The Oldest Confectionary Shop in Italy
Many candy stores claim to be the oldest in Italy and yet I haven’t found one place that beats Pietro Romanengo, a two-hundred-year-old confectionary shop located in the historical center of Genoa. The confectionary first opened its doors in 1780 and has been a family-owned business ever since.
But is it really the oldest in Italy? Pietro Romanengo states that they are a confectionary according to the definition of the 1700s. In other words, you won’t find rainbow lollipops or artificially flavored jelly beans here. This is a place reserved for purer kind of sugar, with sweets such as candied fruit, jams and decadent liqueur-filled chocolates. Unlike what is found in much of today’s industrially produced candy and chocolate, many of the ingredients that make up Pietro Romanengo’s products originate from raw natural sources such as fruit, flowers, cocoa, sugar and even spices.
During its two-hundred years of doing business, Pietro Romanengo has had orders from prominent figures from all around the world, including Giuseppe Verdi and the Duchess of Parma, not to mention several prominent Genoese families (Doria and Grendi just to name a few). Nowadays the confectionary still remains intact, a symbol of the old Genoese wealth as well as an important historical gem protected by the city.
When you walk into Pietro Romanengo, the immediate impression is that of an old-fashioned pharmacy, only with a Willy Wonka-esque allure. Everything from the packaging to the decor in the shop has been preserved or restored to the way it was in 1780. Glass chandeliers hang from frescoed ceilings, while the wooden cabinets and marble countertops display elegant glass jars filled with colorful pastel candies. However, what stuck out to me the most were the mirrors: stained and scratched, they reveal slightly blurry reflections that seem to only add to the magic of the place.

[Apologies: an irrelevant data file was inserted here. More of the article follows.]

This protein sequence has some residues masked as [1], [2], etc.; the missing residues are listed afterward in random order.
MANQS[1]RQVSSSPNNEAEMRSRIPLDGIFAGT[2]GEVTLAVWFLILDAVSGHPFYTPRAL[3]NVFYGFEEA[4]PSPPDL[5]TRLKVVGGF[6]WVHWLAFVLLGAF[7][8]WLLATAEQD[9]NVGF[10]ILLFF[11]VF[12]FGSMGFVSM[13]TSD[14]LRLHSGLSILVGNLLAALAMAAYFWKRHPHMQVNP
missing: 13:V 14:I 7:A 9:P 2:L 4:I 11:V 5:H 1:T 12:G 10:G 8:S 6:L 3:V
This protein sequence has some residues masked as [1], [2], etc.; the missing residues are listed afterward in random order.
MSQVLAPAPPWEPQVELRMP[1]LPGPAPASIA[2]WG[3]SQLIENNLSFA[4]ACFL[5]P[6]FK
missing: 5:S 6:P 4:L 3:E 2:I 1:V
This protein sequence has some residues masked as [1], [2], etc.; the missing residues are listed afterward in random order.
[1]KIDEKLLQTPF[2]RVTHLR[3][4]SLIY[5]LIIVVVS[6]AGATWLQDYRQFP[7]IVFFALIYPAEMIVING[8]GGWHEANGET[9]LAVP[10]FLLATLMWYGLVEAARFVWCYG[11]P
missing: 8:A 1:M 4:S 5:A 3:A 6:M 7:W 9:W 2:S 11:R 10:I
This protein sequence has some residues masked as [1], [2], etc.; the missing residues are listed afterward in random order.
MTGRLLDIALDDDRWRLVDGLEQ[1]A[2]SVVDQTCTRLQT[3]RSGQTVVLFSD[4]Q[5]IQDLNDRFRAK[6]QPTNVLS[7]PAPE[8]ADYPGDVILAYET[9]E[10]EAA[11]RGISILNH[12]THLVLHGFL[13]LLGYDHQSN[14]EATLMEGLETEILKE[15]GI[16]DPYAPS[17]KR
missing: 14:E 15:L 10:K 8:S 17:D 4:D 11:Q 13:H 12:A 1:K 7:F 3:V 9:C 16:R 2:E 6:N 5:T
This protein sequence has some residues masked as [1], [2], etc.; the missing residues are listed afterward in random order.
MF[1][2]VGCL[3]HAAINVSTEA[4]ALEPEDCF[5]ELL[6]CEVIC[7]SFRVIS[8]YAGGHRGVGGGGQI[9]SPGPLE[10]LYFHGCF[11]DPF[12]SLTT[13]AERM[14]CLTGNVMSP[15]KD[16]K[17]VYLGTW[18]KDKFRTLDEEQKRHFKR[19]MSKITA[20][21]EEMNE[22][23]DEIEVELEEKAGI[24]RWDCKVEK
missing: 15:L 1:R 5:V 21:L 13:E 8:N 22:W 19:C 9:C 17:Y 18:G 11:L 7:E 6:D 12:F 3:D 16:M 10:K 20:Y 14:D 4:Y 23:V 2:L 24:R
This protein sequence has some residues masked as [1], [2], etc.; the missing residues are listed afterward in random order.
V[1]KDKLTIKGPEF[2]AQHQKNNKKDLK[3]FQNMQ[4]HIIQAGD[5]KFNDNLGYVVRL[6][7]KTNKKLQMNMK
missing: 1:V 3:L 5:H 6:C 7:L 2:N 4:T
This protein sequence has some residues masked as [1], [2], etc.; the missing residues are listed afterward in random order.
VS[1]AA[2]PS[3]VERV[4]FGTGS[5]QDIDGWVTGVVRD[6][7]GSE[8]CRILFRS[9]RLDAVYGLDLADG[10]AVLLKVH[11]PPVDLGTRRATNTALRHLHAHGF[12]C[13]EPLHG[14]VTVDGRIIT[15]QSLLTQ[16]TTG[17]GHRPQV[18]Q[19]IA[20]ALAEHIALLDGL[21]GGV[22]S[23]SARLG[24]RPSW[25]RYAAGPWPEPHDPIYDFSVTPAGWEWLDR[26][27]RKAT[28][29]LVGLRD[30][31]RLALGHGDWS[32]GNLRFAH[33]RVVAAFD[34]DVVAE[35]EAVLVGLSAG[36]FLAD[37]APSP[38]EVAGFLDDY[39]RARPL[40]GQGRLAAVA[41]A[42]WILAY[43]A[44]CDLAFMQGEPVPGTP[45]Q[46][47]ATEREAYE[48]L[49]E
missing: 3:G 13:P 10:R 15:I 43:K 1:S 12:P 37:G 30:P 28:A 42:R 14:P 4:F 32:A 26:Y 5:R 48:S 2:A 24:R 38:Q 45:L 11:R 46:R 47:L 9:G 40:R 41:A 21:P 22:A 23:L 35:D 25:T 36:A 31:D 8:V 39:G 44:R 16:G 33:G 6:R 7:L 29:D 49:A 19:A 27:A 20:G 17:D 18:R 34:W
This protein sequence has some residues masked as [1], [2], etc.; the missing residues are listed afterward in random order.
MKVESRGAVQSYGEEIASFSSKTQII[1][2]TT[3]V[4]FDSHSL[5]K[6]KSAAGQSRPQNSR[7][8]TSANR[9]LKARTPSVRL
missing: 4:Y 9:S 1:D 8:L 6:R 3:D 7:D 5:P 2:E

[Inside Pietro Romanengo]
In order to maintain its antique status, the company continues to produce its sweets using the similar production methods of the 18th century. Much of this process is done by hand, which means they must carefully follow each step of production from start to finish. Each room in their workshop is dedicated to a different process from chocolate molding to creating colorful fondants and liqueurs. Once the sweets have been made, they are hand wrapped as precious gifts, each with with an elegant blue ribbon and a card bearing the proud name of Pietro Romanengo.
[A selection of chocolates and various goodies you can find here]
This craftsmanship not only requires attention and skill, but also a careful selection of ingredients. Unlike many modern confectionaries, Pietro Romanengo strives to use the best natural ingredients on the market and maintains a zero-preservative policy. While some of their creations are available year-round, others are purely seasonal when certain ingredients are at their best. Their sweets cost more than the average, yet the top-quality makes them well worth the extra few euro.
Perhaps their mission statement says it best: “This is the art of the confectioner: the art of preserving the products of nature and imitate the appearance and taste of sugar with skilled workmanship”. While this mission might not seem so obvious by simply peering through the shop window, it becomes fully apparent when you bite you into one of their candied fruits or chocolates. It doesn’t taste like candy per se, but rather leaves traces of the original, raw product on your tongue. A candied mandarin, taste like a slightly sweeter mandarin, while a chocolate filled with mint crème, tastes of fresh, sweet mint.
You can make a reservation to tour their laboratory or schedule a tasting through their website or by calling +39 010 819051.
Please note that there are two locations in Genoa: Via Roma 51R and the original location, Via Soziglia 74r.